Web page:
2019). To prevail under this standard, an inmate must demonstrate that a prison health care
- 11 -
provider's actions were "so inappropriate as to evidence intentional maltreatment or a refusal to
provide essential care." Jackson v. Buckman, 756 F.3d 1060, 1066 (8th Cir. 2014). As such,
"deliberate indifference requires a highly culpable state of mind approaching actual intent."
Kulkay v. Roy, 847 F.3d 637,643 (8th Cir. 2017).
Based on plaintiffs own statements and the findings of the Western District Court on
plaintiffs medical care, there is no evidence of a deliberate disregard as to plaintiffs medical care
for his eye problems.
Plaintiffs has received treatment and evaluation by an outside
ophthalmologist and he has had eye surgery to correct some eye problems. Allegations of delay
in receipt of medication or glasses, with no assertion of intentional maltreatment or refusal to
provide care, are insufficient to support a claim of deliberate indifference. Again, it is not enough
for plaintiff to assert legal conclusions without factual support. See Wiles, 280 F.3d at 870.
Plaintiff fails to state a claim of deliberately indifferent medical care against defendant Nurse
Finally, as to defendant Sergeant Lortis, plaintiff seems to allege that Lortis tasered him
twice in order to get plaintiff to sit down in a restraint chair. The Due Process Clause of the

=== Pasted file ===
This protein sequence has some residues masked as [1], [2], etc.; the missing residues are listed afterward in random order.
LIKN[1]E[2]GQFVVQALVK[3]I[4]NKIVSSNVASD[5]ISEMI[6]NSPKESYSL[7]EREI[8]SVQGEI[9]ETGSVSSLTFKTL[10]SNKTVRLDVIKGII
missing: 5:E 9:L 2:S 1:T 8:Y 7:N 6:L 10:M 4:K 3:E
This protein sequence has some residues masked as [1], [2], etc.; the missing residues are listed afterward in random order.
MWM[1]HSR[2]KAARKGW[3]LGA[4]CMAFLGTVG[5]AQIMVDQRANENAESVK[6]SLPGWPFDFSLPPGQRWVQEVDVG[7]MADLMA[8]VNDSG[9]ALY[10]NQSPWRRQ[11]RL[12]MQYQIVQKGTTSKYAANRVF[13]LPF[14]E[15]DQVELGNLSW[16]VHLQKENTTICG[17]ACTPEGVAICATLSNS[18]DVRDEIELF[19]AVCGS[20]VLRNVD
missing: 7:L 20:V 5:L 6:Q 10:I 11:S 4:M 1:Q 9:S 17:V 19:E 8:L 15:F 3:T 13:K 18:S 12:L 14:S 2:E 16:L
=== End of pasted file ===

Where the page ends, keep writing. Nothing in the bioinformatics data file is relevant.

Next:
Fourteenth Amendment protects pretrial detainees from "the use of excessive force that amounts
to punishment." Kingsley v. Hendrickson, 135 S. Ct. 2466, 2473 (2015) (citing Graham v. Connor,
490 U.S. 386, 395 n.10 (1989)). In order to prevail on an excessive force claim, plaintiff must
show that a defendant purposely or knowingly used objectively unreasonable force. Id. "Whether
the application of force is unreasonable turns on the facts and circumstances of each particular
case." Ryan v. Armstrong, 850 F .3d 419, 427 (8th Cir. 2017) (internal quotations and citations
omitted). "Factors relevant to assessing the objective reasonableness of force used by officers
include: the relationship between the need for the use of force and the amount of force used; the
extent of the plaintiff's injury; any effort made by the officer to temper or to limit the amount of
- 12 -
force; the severity of the security problem at issue; the threat reasonably perceived by the officer;